MOS Technology 6507

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UMC UM6507 (= MOS 6507).

The 6507 is an 8-bit microprocessor from MOS Technology, Inc.

It is essentially a 6502 chip in a smaller, cheaper 28-pin package. To do this, A15 to A13 and some other signals such as the interrupt lines are not accessible. As a result, it can only address 8 KB of memory, which for some applications at the time (1975) was acceptable and not overly restrictive. The entire 65xx CPU family was originally conceived as a line of very low-cost microprocessors for small-scale embedded systems, not general-purpose computers and certainly not interactive personal computers (which did not generally exist yet).[1]

The Atari 2600 contains a 6507 as one of its three main chips.

The 6507 and 6502 chips use the same underlying silicon layers, and differ only in the final metallisation layer. This ties the interrupt lines to their inactive level so that they are not vulnerable to generating spurious interrupts from noise. The first three digits of the chip identifier are part of the silicon layers, and the final digit is in the metallisation layer. Micro-photography of the 6502 and 6507 shows this difference.[2]

The 6507 was only widely used in two applications: the best-selling Atari 2600 video game console and the Atari 8-bit family floppy disk controllers for the 810 and 1050 drives. In the 2600, the system was further limited by the design of the ROM cartridge slot, which allowed for only 4 KB of external memory to be addressed (the other 4 KB was reserved for the internal RAM and I/O chips, using a minimal-cost partial decoding technique that causes the RAM and peripheral device registers to be mirrored throughout the 4 KB).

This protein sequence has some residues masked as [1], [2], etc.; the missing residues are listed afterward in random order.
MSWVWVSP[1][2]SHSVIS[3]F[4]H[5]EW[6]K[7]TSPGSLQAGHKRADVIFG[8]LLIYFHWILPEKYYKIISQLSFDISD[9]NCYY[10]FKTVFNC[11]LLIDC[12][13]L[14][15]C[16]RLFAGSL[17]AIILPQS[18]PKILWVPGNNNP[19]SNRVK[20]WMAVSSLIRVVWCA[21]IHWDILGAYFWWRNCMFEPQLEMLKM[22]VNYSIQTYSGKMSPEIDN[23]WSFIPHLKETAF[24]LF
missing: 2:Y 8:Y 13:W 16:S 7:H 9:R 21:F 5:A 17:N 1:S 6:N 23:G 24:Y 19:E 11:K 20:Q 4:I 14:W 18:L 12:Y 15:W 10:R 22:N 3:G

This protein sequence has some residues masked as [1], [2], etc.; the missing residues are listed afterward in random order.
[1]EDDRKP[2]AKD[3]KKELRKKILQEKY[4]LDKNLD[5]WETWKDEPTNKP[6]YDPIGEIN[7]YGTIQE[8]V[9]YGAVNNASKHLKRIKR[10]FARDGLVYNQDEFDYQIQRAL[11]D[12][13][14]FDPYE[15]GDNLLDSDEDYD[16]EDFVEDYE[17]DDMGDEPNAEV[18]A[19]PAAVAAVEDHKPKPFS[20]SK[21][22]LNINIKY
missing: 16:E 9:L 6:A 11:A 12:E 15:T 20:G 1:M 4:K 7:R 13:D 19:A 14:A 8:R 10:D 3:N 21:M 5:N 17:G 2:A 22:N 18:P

Most other machines, notably home computers based on the 650x architecture, used either the standard 6502 or extended, rather than cut down, versions of it, in order to allow for more memory.

By the time the 6502 line was becoming widely used around 1980, ROM and RAM semiconductor memory prices had fallen to the point where the 6507 was no longer a worthwhile simplification; its use in new designs ceased at that point, though the Atari 2600 that contained it continued to be sold into the early 1990s, as it wasn't discontinued until January 1, 1992. However late-model Atari 2600s were redesigned, highly-integrated "2600 jr" units that didn't necessarily contain a separate 6507 chip, as they might have integrated the CPU into an custom ASIC.

Pin configuration[edit]

Pin Layout of MOS 6507[3]
/RES 1 28 Ph2 out
Vss 2 27 Ph0 in
RDY 3 26 R/W
Vcc 4 25 D0
A0 5 24 D1
A1 6 23 D2
A2 7 22 D3
A3 8 21 D4
A4 9 20 D5
A5 10 19 D6
A6 11 18 D7
A7 12 17 A12
A8 13 16 A11
A9 14 15 A10

The 6507 uses a 28-pin configuration, with 13 address pins and 8 data pins. The seven remaining pins are used for power, the CPU timing clock, to reset the CPU, to request bus wait states (the RDY pin), and for read/write commands to memory (or MMIO devices) from the CPU. There is no IRQ or NMI pin on the processor.

The RDY pin is not included on all other 28-pin cut-down versions of the 6502. Within the Atari 2600, RDY is used to synchronise the CPU to the television video frame. This function is essential for the 'racing the beam' method used by the 6502 and Atari Television Interface Adaptor chip to generate the television video signal. In response to a specific register access, the TIA will assert RDY to extend that bus cycle until the end of the current video scan line.

References[edit]

  1. ^ The entire reason that Chuck Peddle designed the 6502 in the first place was to offer an inexpensive alternative to the $175 Motorola 6800 and to the comparably priced Intel 8080, the high costs of which made many interesting commercial and consumer embedded-microprocessor product ideas (such as inexpensive advanced cash registers, computerized pinball machines, and computer-controlled stereo systems) not economically feasible.
  2. ^ Visual6502. "Visual6502.org: 6502 vs. 6507". 
  3. ^ Peter Turnbull (January 25, 2005). "MOS 6507 Tech Spec's".